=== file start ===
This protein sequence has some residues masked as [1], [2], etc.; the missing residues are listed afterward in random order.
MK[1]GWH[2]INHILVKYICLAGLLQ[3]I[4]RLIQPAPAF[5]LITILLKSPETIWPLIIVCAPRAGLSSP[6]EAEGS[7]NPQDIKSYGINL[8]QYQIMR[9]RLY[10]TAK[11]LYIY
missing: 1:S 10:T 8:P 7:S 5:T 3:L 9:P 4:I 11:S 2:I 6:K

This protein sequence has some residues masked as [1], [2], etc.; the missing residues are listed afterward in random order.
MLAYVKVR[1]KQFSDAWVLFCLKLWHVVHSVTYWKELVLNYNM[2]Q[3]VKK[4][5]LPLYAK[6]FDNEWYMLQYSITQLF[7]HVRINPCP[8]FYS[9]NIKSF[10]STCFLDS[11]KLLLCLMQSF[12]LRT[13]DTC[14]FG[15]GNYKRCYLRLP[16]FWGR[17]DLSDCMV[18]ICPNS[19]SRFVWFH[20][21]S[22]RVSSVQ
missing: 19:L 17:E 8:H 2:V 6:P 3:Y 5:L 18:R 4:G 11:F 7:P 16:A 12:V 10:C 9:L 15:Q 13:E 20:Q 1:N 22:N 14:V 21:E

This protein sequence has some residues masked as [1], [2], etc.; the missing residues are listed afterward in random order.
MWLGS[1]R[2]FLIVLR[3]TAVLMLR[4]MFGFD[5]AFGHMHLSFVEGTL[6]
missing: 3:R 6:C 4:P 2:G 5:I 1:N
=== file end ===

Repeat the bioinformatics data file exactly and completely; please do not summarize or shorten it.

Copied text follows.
This protein sequence has some residues masked as [1], [2], etc.; the missing residues are listed afterward in random order.
MK[1]GWH[2]INHILVKYICLAGLLQ[3]I[4]RLIQPAPAF[5]LITILLKSPETIWPLIIVCAPRAGLSSP[6]EAEGS[7]NPQDIKSYGINL[8]QYQIMR[9]RLY[10]TAK[11]LYIY
missing: 1:S 10:T 8:P 7:S 5:T 3:L 9:P 4:I 11:S 2:I 6:K

This protein sequence has some residues masked as [1], [2], etc.; the missing residues are listed afterward in random order.
MLAYVKVR[1]KQFSDAWVLFCLKLWHVVHSVTYWKELVLNYNM[2]Q[3]VKK[4][5]LPLYAK[6]FDNEWYMLQYSITQLF[7]HVRINPCP[8]FYS[9]NIKSF[10]STCFLDS[11]KLLLCLMQSF[12]LRT[13]DTC[14]FG[15]GNYKRCYLRLP[16]FWGR[17]DLSDCMV[18]ICPNS[19]SRFVWFH[20][21]S[22]RVSSVQ
missing: 19:L 17:E 8:H 2:V 6:P 3:Y 5:L 18:R 4:G 11:F 7:P 16:A 12:V 10:C 9:L 15:Q 13:E 20:Q 1:N 22:N 14:V 21:E

This protein sequence has some residues masked as [1], [2], etc.; the missing residues are listed afterward in random order.
MWLGS[1]R[2]FLIVLR[3]TAVLMLR[4]MFGFD[5]AFGHMHLSFVEGTL[6]
missing: 3:R 6:C 4:P 2:G 5:I 1:N